Reader Discovers Straight Cut at Barber Shop Plus More Great Tips

From barber shops to fine print—and lots between—my EC readers are really smart. I love it when they share their time- and money-saving tips with us. I think you’re going to love today’s great reader tips, too!


STRAIGHT CUT. Every couple of months, when I need only the bottom of my long hair trimmed I’ve discovered that a barber can cut just as straight as a beautician. And the cost? Less than half the salon price. Molly

READ THE FINE PRINT. It sounded good and I was tempted to take the store up on its offer of tremendous sale prices plus nothing down and no payments until next year. But after a closer look at the fine print in the store ad I read, “Buyers using the No Money Down; No Payments for xxx months do not qualify for Sale Prices on furniture.” When you walk in the door, it’s best to have saved enough to pay cash even at the high-end furniture stores. Money talks and is a great tool to bargain the price down. Judy

SNACKS TO GO. For those who like to take snacks with them (nuts, seeds, trail mix, etc.), first wash out an empty Parmesan cheese container (the type with the twin serving top for shaking or spooning) with soap and water and let dry. Remove the label so you can see what’s inside and fill with your desired snack. Depending on the size of the snack, you can use either side to dispense your snack, plus a number of persons can share this dispenser by pouring or shaking the snack without everyone placing their hand inside a bowl. Once the snack has been finished, refill and use again. The 8-ounce container is perfect for travel and general use. Helen

PERFECT PRINTS. I love your column and look forward to reading it every day (have for years!)  I find recipes and hints that I love and want to keep, but don’t always have the time or materials handy to write or copy them. I’ve have started taking pictures of them with my mobile phone. Then when my local drug store runs a special on printing 4×6 pictures for ten cents each, I print them all. Because the prints are 4×6, they fit perfectly in my recipe box—and many of them have beautiful color pictures of the dish included. While I am waiting for the ten- cent special, I can always go to my  phone to get the recipe, which I delete once printed. Patti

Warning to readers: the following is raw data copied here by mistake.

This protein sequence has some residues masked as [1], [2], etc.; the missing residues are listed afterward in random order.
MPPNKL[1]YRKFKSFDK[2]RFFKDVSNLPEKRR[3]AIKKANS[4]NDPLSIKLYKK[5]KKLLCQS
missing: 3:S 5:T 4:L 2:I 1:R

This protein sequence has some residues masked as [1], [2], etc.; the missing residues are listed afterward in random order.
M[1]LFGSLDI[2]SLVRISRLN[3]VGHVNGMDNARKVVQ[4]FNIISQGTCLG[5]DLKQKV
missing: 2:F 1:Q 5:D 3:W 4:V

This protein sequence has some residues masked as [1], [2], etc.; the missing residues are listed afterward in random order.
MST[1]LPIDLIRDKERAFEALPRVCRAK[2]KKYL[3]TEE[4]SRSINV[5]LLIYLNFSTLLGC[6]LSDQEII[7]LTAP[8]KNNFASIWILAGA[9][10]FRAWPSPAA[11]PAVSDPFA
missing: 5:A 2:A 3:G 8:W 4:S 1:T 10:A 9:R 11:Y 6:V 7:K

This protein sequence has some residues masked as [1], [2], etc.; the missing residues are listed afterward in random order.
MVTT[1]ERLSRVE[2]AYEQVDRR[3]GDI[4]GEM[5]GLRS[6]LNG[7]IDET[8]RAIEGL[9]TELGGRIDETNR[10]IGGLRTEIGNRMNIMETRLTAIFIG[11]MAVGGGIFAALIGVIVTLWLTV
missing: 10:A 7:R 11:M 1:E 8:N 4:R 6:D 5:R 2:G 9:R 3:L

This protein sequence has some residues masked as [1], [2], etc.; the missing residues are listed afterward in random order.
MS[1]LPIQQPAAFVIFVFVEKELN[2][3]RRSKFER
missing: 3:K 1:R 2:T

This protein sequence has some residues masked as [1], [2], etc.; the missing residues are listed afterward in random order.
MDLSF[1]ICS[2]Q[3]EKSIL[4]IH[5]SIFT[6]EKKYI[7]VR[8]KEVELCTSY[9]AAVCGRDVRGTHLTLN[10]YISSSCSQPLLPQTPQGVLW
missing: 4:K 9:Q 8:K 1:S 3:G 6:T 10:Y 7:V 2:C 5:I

PINE CONE FIRE STARTERS. To make pine cone fire starters melt paraffin (available in supermarkets with the home canning supplies) in a large coffee can placed in a pan of water set over medium heat on the stove. Add cinnamon, nutmeg or other scents to the paraffin (you can purchase scented paraffin if you prefer, but it’s more expensive). You can also add colored wax or drops of oil to the melted paraffin. Tie a piece of candle wick or string to the top of the pine cone. Dip dried pinecones into the paraffin. Allow paraffin to harden, then dip again, allowing paraffin to harden after each dip. Package for gifts as desired and add a tag reading “Place pinecones under logs before lighting.” As pretty as they are useful. Perry

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5 replies
  1. Cat Lynch
    Cat Lynch says:

    You could also order photos from the Free Prints app, 4×6 prints are free. You just pay shipping only which would probably work out to less than 10 cents a print and no need to wait for a special.

  2. Ed
    Ed says:

    FWIW, pine cones make great fire starters without all the fuss of coating them in wax and adding oils. Place the pine cones on top of wadded up paper and then add sticks or kindling over them and light the paper. You’ll have a roaring fire in no time.

  3. Joan Briggs Wamsley
    Joan Briggs Wamsley says:

    I’d like to comment on the fire starters idea. I have been making my own fire starters for years. So I keep a large coffee can in a closet by my kitchen. Whenever I find a broken candle or a piece left too small to use it goes in the can. No need to buy paraffin. Of course the color gets muddy but these are functional not pretty. I use egg cartons filled with sawdust and pour the melted wax over it until the sawdust is saturated and each egg cup is filled. When they are hardened you can just tear off one or two. They burn a long time and make starting the wood stove or camp fire so easy.

  4. Sophie LaFontaine
    Sophie LaFontaine says:

    If it’s long hair and just a straight cut, you can also just try cutting it yourself. It’s hard the first time – and it might take two or three cuts the first time as you work through the unevenness, but after a while you’ll get the hang of it. I’ve straight-cut my own long hair for years now. Cheaper than even a barber!


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